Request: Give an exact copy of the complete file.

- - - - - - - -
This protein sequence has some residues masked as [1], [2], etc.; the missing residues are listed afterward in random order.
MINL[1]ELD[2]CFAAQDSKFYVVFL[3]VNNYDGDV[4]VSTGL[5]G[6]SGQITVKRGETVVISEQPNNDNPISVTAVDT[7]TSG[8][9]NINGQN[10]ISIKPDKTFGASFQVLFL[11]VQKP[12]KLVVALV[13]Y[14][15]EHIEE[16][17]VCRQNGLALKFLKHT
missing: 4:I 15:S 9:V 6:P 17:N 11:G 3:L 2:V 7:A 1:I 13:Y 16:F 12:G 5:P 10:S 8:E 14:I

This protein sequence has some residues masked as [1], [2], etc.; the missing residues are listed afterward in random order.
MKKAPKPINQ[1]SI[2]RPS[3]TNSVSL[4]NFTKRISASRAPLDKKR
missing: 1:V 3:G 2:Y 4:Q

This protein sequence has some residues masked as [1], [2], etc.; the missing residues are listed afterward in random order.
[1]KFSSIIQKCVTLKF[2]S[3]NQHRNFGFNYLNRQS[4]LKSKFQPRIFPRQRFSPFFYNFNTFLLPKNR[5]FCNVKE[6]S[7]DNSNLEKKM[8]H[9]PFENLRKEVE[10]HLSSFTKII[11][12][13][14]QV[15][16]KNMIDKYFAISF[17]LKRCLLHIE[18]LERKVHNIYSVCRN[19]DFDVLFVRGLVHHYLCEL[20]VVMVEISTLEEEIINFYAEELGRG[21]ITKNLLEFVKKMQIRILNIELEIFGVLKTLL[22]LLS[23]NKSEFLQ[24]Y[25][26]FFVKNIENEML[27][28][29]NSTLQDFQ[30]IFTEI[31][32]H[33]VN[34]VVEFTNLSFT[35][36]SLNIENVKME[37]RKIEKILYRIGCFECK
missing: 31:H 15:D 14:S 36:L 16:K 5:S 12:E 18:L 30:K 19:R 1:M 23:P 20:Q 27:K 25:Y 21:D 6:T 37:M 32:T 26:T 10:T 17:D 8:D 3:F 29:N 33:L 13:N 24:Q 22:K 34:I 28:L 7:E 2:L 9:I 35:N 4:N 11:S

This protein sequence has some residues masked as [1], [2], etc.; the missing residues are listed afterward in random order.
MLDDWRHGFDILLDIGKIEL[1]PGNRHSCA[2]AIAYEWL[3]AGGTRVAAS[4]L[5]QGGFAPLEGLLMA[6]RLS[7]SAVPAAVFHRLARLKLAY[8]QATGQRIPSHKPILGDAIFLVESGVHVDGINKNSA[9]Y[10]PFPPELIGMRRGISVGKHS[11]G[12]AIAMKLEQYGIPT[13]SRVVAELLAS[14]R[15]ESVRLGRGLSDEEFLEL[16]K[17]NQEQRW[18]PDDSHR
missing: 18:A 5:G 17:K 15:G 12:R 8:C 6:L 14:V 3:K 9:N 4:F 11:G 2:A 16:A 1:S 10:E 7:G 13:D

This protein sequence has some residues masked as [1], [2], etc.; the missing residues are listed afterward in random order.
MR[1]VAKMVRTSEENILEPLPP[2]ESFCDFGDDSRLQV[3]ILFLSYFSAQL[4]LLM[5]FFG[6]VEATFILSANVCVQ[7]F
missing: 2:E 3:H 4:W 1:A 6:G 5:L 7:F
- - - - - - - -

This protein sequence has some residues masked as [1], [2], etc.; the missing residues are listed afterward in random order.
MINL[1]ELD[2]CFAAQDSKFYVVFL[3]VNNYDGDV[4]VSTGL[5]G[6]SGQITVKRGETVVISEQPNNDNPISVTAVDT[7]TSG[8][9]NINGQN[10]ISIKPDKTFGASFQVLFL[11]VQKP[12]KLVVALV[13]Y[14][15]EHIEE[16][17]VCRQNGLALKFLKHT
missing: 4:I 15:S 9:V 6:P 17:N 11:G 3:L 2:V 7:A 1:I 13:Y 16:F 12:G 5:P 10:S 8:E 14:I

This protein sequence has some residues masked as [1], [2], etc.; the missing residues are listed afterward in random order.
MKKAPKPINQ[1]SI[2]RPS[3]TNSVSL[4]NFTKRISASRAPLDKKR
missing: 1:V 3:G 2:Y 4:Q

This protein sequence has some residues masked as [1], [2], etc.; the missing residues are listed afterward in random order.
[1]KFSSIIQKCVTLKF[2]S[3]NQHRNFGFNYLNRQS[4]LKSKFQPRIFPRQRFSPFFYNFNTFLLPKNR[5]FCNVKE[6]S[7]DNSNLEKKM[8]H[9]PFENLRKEVE[10]HLSSFTKII[11][12][13][14]QV[15][16]KNMIDKYFAISF[17]LKRCLLHIE[18]LERKVHNIYSVCRN[19]DFDVLFVRGLVHHYLCEL[20]VVMVEISTLEEEIINFYAEELGRG[21]ITKNLLEFVKKMQIRILNIELEIFGVLKTLL[22]LLS[23]NKSEFLQ[24]Y[25][26]FFVKNIENEML[27][28][29]NSTLQDFQ[30]IFTEI[31][32]H[33]VN[34]VVEFTNLSFT[35][36]SLNIENVKME[37]RKIEKILYRIGCFECK
missing: 31:H 15:D 14:S 36:L 16:K 5:S 12:E 18:L 30:K 19:R 1:M 23:P 20:Q 27:K 25:Y 21:D 6:T 37:M 32:T 26:T 10:T 17:D 8:D 3:F 29:N 33:L 13:N 24:Q 22:K 34:I 28:L 7:E 2:L 9:I 35:N 4:N 11:S

This protein sequence has some residues masked as [1], [2], etc.; the missing residues are listed afterward in random order.
MLDDWRHGFDILLDIGKIEL[1]PGNRHSCA[2]AIAYEWL[3]AGGTRVAAS[4]L[5]QGGFAPLEGLLMA[6]RLS[7]SAVPAAVFHRLARLKLAY[8]QATGQRIPSHKPILGDAIFLVESGVHVDGINKNSA[9]Y[10]PFPPELIGMRRGISVGKHS[11]G[12]AIAMKLEQYGIPT[13]SRVVAELLAS[14]R[15]ESVRLGRGLSDEEFLEL[16]K[17]NQEQRW[18]PDDSHR
missing: 18:A 5:G 17:K 15:G 12:R 8:C 6:L 14:V 3:K 9:N 4:F 11:G 2:A 16:A 1:S 10:E 7:G 13:D

This protein sequence has some residues masked as [1], [2], etc.; the missing residues are listed afterward in random order.
MR[1]VAKMVRTSEENILEPLPP[2]ESFCDFGDDSRLQV[3]ILFLSYFSAQL[4]LLM[5]FFG[6]VEATFILSANVCVQ[7]F
missing: 2:E 3:H 4:W 1:A 6:G 5:L 7:F